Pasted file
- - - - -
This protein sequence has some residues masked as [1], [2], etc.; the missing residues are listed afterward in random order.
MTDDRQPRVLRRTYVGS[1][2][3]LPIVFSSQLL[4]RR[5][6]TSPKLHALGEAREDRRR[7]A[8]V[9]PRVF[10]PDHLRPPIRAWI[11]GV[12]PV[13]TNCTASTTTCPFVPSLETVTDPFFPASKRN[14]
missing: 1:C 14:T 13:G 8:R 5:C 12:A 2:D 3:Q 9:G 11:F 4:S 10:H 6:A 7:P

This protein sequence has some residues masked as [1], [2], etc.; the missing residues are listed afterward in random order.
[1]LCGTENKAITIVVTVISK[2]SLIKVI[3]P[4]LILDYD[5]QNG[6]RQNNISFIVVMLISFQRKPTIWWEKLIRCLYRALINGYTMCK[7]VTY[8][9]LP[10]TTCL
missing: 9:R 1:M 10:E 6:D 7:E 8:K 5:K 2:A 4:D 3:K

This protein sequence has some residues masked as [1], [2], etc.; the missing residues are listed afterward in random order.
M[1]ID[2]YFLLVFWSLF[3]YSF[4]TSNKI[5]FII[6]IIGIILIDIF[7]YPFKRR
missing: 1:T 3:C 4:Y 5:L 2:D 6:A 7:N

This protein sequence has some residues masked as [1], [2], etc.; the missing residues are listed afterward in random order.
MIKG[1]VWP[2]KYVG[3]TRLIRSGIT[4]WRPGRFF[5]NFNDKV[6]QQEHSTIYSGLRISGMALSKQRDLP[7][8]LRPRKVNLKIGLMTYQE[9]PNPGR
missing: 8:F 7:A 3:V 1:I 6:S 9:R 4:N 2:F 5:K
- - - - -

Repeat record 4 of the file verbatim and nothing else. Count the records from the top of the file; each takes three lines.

This protein sequence has some residues masked as [1], [2], etc.; the missing residues are listed afterward in random order.
MIKG[1]VWP[2]KYVG[3]TRLIRSGIT[4]WRPGRFF[5]NFNDKV[6]QQEHSTIYSGLRISGMALSKQRDLP[7][8]LRPRKVNLKIGLMTYQE[9]PNPGR
missing: 8:F 7:A 3:V 1:I 6:S 9:R 4:N 2:F 5:K